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I don't have an inside info. I was referring to 2 Botchford articles where he says Canucks are looking to use their compliance buyouts to purchase assets. I wasn't referring to the sentiment about 'said' buyout player returning to old team. They don't have to be tied together.

The only interviews I've seen Gillis say he won't take back a bad contract is when he's referring to a Luongo trade. Buying assets via compliance buyouts doesn't have to be tied to a Luongo trade.

I don't think it's any GM's intention to flaunt CBA rules. Their job is to operate 'within' that CBA, and if there isn't any rules about buying assets via compliance - then they're doing their jobs. According to the article above, there doesn't appear to be any clauses against it.

I think this is exactly the type of opportunity a progressive GM like Gillis would use. When we heard about the 2 compliance options in the new CBA, my first thought was "Gillis, and other smart/wealthy GMs, are gonna use for other opps". Why not if it's within the rules?

...

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Botchford's article was more of his opinion than anything based on fact, iirc. He was suggesting it as a good option considering the Luongo situation and how it's dragged on. Apart from the Luongo trade, I'm just not as sure what other assets we'd be moving that would have a benefit for us to take back a contract, since players like Booth and Ballard would be cheaper for us to buy out than most contracts we could take back.

I'd say there aren't any GMs that want to flaunt the rules either, but there are a few that will definitely push the limits of what is acceptable. The initial set of back diving contracts was proof of that, with it finally resulting in New Jersey forfeiting draft picks for the Kovalchuk deal. On top of that there's always mistakes like the offer sheet on O'Reilly that would have cost Feaster not only the compensation, but also the player once he hit waivers. Certainly someone trading a player to be bought out elsewhere so they could re-sign them would come under heavy scrutiny at least, although a trade and buyout with no attempt to re-sign would be ok I think.

Gillis may be progressive in a number of things, but I don't see him as someone that would do this for anyone of significance, like Bryz or DiPietro as some have suggested. I could be wrong, as it's only my opinion, but I think it's highly unlikely even if I can see some merit in doing a deal like that - after all, it's not my money!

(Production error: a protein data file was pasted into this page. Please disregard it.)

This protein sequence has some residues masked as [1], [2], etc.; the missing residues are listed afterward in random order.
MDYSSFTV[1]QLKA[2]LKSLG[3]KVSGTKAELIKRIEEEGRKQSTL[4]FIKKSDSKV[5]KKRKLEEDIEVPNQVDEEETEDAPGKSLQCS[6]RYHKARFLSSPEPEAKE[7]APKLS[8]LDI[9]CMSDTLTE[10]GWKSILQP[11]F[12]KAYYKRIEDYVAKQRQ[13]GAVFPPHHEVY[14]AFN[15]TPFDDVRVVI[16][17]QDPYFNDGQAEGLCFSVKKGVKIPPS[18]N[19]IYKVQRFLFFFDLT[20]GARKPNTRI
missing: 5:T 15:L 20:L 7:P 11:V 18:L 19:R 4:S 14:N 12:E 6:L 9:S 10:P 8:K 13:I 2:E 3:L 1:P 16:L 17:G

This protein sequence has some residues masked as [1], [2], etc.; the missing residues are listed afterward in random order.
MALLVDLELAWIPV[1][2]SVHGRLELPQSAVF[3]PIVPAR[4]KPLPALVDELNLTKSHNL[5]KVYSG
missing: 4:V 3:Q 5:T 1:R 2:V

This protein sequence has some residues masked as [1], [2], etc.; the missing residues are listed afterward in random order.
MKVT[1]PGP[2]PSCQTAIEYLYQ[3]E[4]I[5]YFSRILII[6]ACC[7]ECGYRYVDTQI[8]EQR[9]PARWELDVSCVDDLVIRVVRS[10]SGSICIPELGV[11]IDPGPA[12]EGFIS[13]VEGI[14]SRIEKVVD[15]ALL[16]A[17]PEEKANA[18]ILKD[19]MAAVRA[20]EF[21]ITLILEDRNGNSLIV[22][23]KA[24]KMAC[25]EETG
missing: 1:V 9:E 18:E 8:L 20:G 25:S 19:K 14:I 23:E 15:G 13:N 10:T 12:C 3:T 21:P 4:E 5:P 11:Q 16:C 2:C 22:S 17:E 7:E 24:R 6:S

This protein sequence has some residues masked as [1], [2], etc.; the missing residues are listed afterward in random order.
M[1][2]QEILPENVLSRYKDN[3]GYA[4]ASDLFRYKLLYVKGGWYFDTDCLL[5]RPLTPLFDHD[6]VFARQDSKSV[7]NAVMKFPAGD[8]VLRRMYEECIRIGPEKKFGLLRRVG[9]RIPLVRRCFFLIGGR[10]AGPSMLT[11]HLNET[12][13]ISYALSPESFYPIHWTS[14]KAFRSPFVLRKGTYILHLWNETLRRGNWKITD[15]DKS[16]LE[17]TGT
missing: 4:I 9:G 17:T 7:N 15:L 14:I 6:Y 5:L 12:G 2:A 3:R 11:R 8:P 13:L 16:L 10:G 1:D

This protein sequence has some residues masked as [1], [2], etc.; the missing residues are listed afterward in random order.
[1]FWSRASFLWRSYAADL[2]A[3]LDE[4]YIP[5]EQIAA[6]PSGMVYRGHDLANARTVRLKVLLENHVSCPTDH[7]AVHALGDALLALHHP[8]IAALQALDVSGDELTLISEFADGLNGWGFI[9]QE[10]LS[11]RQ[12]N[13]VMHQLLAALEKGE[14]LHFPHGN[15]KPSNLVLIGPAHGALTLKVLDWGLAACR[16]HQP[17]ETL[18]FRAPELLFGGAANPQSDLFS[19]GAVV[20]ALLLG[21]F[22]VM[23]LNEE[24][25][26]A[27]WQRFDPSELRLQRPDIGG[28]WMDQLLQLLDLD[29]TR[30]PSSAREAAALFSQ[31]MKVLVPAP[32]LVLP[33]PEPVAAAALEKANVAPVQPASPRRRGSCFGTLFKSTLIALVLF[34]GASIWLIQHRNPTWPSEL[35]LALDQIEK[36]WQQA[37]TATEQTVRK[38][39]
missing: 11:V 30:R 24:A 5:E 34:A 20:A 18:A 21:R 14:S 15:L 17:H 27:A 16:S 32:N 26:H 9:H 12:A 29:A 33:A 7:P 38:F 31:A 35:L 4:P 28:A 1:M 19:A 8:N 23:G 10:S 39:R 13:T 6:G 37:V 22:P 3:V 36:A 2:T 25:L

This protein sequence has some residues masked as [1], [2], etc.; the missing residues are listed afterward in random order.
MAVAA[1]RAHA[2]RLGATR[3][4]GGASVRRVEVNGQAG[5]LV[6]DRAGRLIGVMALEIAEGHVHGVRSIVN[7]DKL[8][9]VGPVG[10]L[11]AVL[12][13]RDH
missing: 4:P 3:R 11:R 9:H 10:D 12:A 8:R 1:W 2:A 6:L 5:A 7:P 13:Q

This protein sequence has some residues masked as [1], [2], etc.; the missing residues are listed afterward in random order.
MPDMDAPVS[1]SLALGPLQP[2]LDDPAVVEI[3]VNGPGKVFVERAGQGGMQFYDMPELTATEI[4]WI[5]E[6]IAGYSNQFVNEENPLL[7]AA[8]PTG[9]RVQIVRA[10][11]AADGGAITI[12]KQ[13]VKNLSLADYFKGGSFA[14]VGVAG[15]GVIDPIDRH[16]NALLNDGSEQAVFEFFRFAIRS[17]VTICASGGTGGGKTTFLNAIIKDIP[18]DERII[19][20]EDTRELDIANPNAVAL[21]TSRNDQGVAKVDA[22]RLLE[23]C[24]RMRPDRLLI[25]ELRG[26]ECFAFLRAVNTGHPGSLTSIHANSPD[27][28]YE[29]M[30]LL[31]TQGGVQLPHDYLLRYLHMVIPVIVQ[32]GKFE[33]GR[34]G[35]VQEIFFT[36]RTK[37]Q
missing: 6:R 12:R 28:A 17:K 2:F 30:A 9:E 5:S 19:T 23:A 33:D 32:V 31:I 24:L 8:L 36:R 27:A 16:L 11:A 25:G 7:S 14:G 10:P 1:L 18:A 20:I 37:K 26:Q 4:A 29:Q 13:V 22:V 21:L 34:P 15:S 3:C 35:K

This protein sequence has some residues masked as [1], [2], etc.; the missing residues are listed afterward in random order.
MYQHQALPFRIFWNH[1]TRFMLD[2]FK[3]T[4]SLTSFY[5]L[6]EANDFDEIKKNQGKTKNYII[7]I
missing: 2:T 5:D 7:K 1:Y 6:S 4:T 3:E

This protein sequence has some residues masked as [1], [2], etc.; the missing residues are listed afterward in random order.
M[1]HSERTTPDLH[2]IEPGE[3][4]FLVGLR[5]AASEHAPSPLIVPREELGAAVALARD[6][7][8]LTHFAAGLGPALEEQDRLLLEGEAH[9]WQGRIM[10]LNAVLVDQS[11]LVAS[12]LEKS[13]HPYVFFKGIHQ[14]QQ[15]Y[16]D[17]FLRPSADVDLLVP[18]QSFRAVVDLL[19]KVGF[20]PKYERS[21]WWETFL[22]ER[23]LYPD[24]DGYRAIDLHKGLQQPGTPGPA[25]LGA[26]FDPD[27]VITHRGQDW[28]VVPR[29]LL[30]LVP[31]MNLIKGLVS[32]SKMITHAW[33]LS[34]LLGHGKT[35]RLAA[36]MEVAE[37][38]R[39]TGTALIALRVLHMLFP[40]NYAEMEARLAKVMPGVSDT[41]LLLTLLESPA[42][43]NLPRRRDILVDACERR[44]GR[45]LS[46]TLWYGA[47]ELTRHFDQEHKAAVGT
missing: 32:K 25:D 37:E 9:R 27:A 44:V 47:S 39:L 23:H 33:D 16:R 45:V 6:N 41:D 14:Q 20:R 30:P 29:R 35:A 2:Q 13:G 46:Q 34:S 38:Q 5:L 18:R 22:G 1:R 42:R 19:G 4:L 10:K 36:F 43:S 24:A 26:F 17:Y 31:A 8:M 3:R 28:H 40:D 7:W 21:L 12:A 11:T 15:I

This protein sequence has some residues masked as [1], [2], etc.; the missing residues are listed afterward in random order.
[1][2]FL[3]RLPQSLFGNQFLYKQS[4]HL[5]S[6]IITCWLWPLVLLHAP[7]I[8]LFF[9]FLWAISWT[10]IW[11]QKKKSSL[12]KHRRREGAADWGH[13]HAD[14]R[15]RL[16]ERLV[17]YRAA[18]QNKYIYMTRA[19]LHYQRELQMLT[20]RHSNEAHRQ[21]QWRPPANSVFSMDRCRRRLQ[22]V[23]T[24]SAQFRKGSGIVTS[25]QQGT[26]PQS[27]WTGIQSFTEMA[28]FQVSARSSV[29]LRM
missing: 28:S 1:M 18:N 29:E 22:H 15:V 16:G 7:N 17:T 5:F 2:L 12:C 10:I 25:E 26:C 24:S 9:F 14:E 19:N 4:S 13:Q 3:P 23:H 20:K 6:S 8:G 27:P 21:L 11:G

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I'd take Dipietro's contract if it got us a good player back like

To Van - Strome , Dipietro

To NYI - Luongo , 1st

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Jason Botchford@botchford 18 May

This doesn't suggest it's his 'opinion'. He's saying he heard this. Of course it's Botchford so who really knows.

I'm not sure what assets Canucks'd move in a buyouts package, probably a contract like Tockin? Maybe Sauve? Maybe they say 'futures or conditional' which is something teams seem to do when nothing actually goes the other way (see Thomas trade to NYI). Not sure.

Ya, I'm guessing a trade which immediately results in a compliance buyout will be reviewed by the league. It's a new CBA, I'm sure a lot of things this summer will be reviewed by the league to determine the legitimacy under a new CBA. Lots of GMs testing the waters.

I'm also not sure about 'how far' Gillis/Acquilini are wiling to go on this buyout option. Are they looking at a $5M Upshall? Or $24M Dipeitro? It will really depend on their internal valuations, I'm guessing we won't know until a deal actually happens (if it happens). Should be interesting.

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I'd take Dipietro's contract if it got us a good player back like

To Van - Strome , Dipietro

To NYI - Luongo , 1st

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Exactly, he also suggested in his article today on Eakins being in town that Todd McLellan should be at the top of Gillis' list if he was available. He isn't a bad coach, but he's had a similar team in San Jose that has a very good core with regular season success but is ageing and hasn't seen playoff success. Even when they'd made it to the Conference finals, they got blown out 4-0 and 4-1. We've at least made it to the SCF in AV's time despite some other issues and a transitioning core during his early years here.

Fair enough though as I hadn't seen the tweet. It still goes against Gillis' comments around a Luongo deal, but perhaps there is another deal to be made where it fits and we get something else back in return? I still see it as unlikely though, we'll have to see what happens.